Git is a fast, scalable, distributed revision control system. With a very rich instruction set that provides both high-level manipulation and full access to its internals. It allows you to track code changes, revert to previous phases, create branches, and collaborate with colleagues. In this guide, we will see some of its features and how to configure Git after installation and learn about some basic Git commands.
- To track source code changes
- Use of distributed version control tools for source code control
- It allows multiple developers to work together
- Supports non-linear development through thousands of parallel branches
- In addition, it supports backup creations.
Configure Git After Installation
After installing git, it’s a good idea to set up personal information that will be used when committing code.
- Firstly login to your Ubuntu system, and open the terminal, after that enter the given command to register your Git Username. Replace the “user_name” argument with your actual username with quotes.
# git config –global user.name “user_name”
- After that use the given command to register the email. Replace the “email@example.com” with your actual email with quotes included.
# git config –global user.email “firstname.lastname@example.org”
- Lastly to verify the process enter the given commands. Afterward, the Git is confirmed for codes.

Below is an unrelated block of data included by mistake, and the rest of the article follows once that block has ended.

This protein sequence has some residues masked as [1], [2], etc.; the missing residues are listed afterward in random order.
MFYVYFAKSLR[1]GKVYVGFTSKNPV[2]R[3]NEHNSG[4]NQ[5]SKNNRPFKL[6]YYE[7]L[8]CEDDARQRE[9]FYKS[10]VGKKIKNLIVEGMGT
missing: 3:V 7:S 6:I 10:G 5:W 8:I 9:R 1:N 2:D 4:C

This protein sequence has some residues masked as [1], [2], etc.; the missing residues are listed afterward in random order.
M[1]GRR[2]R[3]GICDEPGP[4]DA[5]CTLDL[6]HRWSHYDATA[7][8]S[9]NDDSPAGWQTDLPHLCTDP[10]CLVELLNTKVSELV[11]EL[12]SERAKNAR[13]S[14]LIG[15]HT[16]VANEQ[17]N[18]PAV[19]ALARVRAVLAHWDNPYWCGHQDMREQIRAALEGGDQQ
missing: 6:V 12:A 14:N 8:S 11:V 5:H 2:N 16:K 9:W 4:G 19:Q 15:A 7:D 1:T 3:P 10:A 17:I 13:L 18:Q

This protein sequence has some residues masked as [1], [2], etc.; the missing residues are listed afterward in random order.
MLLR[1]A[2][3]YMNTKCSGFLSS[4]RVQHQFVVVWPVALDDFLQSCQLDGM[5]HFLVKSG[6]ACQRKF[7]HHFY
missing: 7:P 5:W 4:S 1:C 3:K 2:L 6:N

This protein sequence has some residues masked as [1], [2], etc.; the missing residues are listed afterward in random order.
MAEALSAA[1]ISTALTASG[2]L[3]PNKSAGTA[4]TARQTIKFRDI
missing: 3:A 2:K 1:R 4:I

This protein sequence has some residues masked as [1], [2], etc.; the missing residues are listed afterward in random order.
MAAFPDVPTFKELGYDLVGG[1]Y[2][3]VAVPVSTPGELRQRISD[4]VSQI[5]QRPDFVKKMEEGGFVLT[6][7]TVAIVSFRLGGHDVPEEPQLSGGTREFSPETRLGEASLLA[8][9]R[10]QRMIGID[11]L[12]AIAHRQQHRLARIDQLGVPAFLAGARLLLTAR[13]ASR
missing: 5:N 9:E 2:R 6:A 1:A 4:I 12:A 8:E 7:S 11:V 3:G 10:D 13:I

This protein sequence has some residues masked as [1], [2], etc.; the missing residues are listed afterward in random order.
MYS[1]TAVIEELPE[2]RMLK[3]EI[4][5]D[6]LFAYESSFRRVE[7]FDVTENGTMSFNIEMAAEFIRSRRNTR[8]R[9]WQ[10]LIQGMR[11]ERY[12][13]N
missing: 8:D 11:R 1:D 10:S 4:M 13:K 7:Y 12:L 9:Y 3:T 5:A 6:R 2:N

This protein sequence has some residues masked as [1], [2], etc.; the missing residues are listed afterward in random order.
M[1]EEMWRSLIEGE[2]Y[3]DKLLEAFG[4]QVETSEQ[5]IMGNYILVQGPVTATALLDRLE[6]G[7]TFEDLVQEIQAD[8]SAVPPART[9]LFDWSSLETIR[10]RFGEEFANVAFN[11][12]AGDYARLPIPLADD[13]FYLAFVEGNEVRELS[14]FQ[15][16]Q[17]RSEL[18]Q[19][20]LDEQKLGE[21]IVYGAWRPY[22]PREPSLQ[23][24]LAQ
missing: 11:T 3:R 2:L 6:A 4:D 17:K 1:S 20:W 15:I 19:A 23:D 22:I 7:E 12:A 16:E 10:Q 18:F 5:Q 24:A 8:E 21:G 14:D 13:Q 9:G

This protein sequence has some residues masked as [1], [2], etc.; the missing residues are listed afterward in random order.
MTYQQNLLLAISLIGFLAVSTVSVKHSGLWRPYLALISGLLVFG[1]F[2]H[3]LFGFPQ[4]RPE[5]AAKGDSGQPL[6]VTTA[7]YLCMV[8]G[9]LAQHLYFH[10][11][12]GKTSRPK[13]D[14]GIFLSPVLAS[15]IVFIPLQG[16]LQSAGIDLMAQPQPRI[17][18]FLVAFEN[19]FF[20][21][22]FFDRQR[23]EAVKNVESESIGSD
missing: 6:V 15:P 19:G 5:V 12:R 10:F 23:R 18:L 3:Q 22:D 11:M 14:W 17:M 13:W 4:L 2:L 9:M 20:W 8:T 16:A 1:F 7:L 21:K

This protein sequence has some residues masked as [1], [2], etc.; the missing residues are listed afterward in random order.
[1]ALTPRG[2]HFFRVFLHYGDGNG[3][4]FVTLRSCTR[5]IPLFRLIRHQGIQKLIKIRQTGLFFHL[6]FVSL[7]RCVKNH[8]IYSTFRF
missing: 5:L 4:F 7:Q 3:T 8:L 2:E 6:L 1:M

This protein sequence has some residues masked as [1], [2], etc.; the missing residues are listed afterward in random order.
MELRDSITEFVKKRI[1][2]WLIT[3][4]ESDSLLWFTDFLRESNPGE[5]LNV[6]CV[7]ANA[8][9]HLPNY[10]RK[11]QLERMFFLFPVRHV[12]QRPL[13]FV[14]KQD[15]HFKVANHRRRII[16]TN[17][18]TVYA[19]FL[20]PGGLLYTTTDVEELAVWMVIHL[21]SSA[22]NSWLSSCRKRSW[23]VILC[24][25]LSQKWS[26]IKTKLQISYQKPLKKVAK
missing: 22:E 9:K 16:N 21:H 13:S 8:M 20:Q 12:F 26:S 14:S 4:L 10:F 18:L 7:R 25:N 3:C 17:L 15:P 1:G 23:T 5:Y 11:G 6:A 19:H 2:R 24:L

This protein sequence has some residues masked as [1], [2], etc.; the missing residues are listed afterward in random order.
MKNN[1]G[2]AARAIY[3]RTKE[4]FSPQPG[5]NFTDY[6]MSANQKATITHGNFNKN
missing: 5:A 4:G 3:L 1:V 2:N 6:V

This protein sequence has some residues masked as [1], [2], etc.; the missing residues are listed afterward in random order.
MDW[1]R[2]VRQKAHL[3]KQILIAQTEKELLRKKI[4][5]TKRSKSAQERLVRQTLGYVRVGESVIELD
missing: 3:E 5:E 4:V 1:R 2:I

# git config –list
Working With Git
While working with Git we get options to use two repositories the first one is a Local Repository, and the second one is a Remote Repository.
- Local repository: A local repository resides on your computer and consists of all files and folders. This repository is used for local changes, checking history, and pushing offline.
- Remote repository: A remote repository is a server repository that can exist anywhere. This repository is used by all team members to share any changes made.
In this guide, we will see some basic commands to get started with Local Repository.
Git Basic Commands For Local Repository
- git status: The git status command tells the current state of the repository.
- git diff: It is a multi-use Git command that when executed runs a diff function on Git data sources.
- git add: Add command is used after checking the status of the files, to add those files to the staging area.
- git add -p: Whereas these add-p commands add selected changes into your next commit.
- git init: The command git init is used to create an empty Git repository.
- git commit: The commit command makes sure that the changes are saved to the local repository.
- git config: The git config command is used initially to configure the user_name and user_email. This specifies what email id and username will be used from a local repository.
- git checkout: The git checkout command is used to switch branches, whenever the work is to be started on a different branch.
Git is one of the world’s most popular distributed version control systems. This free tool has many valuable features, allowing developers to modify their code and undo the changes if necessary. In conclusion, we saw how to configure GIt and learned about some basic commands for Git Local Repository. If you have any further insights or questions, leave them in the comments section below or reach us at here.